Hiring freezes are an underrated threat to the economy

Hiring freezes are an underrated threat to the economy

With all the focus on the surge in U.S. layoffs, it’s easy to forget that there’s a silent job killer lurking in the background. Hiring freezes such as that reported by American Express mean that the take-up of workers is falling rapidly. How quickly companies ramp hiring back up will be a large factor in the strength of the recovery.

The historic levels of initial unemployment claims illustrates the human consequences of a sudden stop of economic activity. Whole sectors of the economy have simultaneously shut, throwing millions out of a job. The leisure and hospitality industry along with non-food retailers have been especially hard hit.

The rapid fiscal response will help cushion the blow for these newly unemployed workers. The expansion of unemployment benefits means that some laid-off workers might be able to receive more than 100% replacement income, a major expansion of the safety net. In addition, the Small Business Administration will be pushing out forgivable loans (essentially grants) to help retain employees that would otherwise be forced out of work.

Enhanced unemployment benefits will help affected workers put food on the table, and pay the rent, providing important support for the economy. The SBA loans will help maintain employer-employee relationships so that activity could in theory ramp up quickly once restrictions end.

These policy responses will not fully resolve the upcoming threats to the labor market. Job separations such as layoffs and quits represent only part of the picture. Hiring is a critical part. During recessions, not only do layoffs accelerate, but hiring drops sharply, exacerbating the labor market weakness.

There were 5.2 million people hired in November 2007, one month before the last recession began. Hires fell to 3.6 million at the low in June 2009, a swing of 1.6 million. In contrast, layoffs and discharges rose from 2 million in November 2007 to a peak of 2.7 million at the peak in April 2009, a swing of 700,000. In other words, the drag on the job market from the drop in the pace of hiring was well above the drag from a faster pace of discharges.

The dynamics in this recession will look different with a mass of layoffs and discharges coming early. Still, the lack of take-up of new employees will certainly exacerbate the deterioration in the labor market even as the initial round of layoffs slows. I call this the “silent job killer” because news of hiring freezes garners much less attention than layoffs.

The willingness of firms to hire on the other side of the shutdown will help determine the shape of the recovery. After the 2007-09 recession ended, hiring did not return to its November 2007 level until December of 2014.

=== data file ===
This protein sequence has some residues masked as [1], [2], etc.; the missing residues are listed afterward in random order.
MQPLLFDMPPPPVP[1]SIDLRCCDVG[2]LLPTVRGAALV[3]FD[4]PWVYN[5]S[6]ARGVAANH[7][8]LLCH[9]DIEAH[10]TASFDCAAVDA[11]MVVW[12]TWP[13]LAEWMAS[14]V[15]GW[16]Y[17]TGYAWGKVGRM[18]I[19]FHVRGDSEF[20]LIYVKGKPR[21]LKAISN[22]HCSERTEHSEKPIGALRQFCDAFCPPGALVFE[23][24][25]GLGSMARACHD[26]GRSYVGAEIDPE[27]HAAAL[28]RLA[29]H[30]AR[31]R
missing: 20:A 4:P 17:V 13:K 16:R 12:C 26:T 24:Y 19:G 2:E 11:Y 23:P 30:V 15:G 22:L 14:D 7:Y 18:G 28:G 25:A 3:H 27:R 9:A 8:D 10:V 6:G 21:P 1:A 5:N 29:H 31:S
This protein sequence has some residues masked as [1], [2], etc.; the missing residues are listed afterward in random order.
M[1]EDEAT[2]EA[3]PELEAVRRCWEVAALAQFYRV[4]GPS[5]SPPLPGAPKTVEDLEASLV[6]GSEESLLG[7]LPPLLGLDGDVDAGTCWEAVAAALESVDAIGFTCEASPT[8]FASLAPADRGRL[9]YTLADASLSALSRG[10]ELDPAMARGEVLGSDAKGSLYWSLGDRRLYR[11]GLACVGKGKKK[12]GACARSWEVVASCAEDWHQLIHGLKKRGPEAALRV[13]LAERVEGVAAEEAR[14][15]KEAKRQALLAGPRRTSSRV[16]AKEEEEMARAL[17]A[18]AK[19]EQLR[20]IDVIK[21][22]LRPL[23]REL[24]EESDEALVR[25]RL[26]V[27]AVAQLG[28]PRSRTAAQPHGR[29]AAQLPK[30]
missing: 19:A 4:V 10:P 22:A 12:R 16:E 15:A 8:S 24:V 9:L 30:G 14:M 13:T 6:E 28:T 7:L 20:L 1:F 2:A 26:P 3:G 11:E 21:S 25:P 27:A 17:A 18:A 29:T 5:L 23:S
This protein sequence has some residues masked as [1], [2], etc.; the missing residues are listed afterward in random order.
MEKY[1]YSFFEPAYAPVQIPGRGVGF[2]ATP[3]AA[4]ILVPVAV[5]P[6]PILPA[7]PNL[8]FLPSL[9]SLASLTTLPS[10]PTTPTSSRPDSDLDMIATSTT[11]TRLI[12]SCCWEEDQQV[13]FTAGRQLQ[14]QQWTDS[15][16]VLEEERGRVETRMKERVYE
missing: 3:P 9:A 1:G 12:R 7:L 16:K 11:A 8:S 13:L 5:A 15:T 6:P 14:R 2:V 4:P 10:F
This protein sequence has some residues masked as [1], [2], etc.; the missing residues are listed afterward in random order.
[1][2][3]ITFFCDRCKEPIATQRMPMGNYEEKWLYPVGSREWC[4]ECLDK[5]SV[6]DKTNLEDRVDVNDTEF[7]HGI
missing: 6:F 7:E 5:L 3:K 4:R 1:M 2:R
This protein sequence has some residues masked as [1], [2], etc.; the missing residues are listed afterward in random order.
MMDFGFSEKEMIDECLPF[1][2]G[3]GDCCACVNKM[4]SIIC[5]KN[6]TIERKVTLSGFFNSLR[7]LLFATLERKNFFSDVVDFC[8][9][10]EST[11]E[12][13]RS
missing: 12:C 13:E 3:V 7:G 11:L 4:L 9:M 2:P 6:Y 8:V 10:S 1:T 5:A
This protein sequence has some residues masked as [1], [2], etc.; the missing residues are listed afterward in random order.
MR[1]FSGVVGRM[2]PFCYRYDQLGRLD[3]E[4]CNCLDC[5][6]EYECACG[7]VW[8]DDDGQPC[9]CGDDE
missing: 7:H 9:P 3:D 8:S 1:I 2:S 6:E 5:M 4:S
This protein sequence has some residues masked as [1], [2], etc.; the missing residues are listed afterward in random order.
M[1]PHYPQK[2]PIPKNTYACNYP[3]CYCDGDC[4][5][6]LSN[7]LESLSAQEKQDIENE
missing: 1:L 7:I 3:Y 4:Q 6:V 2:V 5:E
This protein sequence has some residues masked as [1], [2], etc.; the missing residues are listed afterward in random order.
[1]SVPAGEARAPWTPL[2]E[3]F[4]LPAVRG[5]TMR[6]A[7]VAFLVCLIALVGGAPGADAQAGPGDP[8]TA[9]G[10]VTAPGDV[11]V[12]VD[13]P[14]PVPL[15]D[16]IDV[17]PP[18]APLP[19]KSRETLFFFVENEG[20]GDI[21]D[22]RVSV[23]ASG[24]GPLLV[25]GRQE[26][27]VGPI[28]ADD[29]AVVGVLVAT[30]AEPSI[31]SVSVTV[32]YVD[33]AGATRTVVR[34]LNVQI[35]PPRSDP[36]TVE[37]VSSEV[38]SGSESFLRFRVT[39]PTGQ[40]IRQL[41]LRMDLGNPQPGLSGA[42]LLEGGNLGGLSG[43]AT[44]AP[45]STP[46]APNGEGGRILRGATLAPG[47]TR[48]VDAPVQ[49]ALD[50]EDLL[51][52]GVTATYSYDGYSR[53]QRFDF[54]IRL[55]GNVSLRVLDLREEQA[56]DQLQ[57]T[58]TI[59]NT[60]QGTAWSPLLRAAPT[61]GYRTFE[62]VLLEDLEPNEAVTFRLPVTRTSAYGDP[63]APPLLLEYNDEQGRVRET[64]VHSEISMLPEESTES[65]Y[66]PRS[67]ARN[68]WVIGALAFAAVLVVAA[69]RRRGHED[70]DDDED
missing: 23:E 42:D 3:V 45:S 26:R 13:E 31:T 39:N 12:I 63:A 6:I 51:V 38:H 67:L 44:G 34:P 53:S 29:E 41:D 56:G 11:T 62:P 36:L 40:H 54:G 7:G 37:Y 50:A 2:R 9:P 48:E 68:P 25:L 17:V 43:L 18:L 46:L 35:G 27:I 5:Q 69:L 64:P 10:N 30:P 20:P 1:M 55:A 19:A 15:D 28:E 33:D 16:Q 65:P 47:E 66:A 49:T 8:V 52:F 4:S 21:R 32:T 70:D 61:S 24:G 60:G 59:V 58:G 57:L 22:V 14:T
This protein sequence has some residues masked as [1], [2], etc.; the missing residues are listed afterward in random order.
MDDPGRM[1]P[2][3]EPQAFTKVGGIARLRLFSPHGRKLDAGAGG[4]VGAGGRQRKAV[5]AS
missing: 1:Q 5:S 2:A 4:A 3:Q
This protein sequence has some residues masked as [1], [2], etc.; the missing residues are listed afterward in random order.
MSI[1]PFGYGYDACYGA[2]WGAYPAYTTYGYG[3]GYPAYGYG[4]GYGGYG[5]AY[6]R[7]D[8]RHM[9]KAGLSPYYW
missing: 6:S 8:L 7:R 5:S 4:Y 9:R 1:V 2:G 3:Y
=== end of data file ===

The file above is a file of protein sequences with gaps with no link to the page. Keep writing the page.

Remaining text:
The hope of course is that employer-employee connections remain sufficiently robust that activity and hiring snap back quickly when the shutdown ends. The reality may be different. The economy will suffer greater and more persistent damage the longer the shutdown lasts. Government support is unlikely to compensate for a lack of customers indefinitely.

Moreover, there likely will not be a hard-restart of activity. More likely is that activity will be phased back in over time. Conferences, sporting events and other events with large groups may be curtailed far into the future. There is also the possibility — if not likelihood — that sporadic outbreaks of the virus will result in rolling shut-downs of venues or regions until Covid-19 treatments or a vaccine becomes widely available. China recently shut all movie theaters again. Such an uncertain environment will likely cause firms to hesitate before ramping up hiring even after the height of the crisis passes.

Assuming virus-related concerns will persist over the next year or longer, we might expect a “square root” type of recovery. After an initial jump of hiring that follows the first phase of recovery begins, a less-than-full resumption of activity and uncertainty about future shutdowns threaten to restrain the pace of hiring long into the future.

The layoffs associated with this initial shock will eventually slow but that alone will not put us on the path to recovery. We will need firms to not only stop letting workers go, but to return to a rapid pace of hiring. If that doesn’t happen, we can expect another long, slow recovery.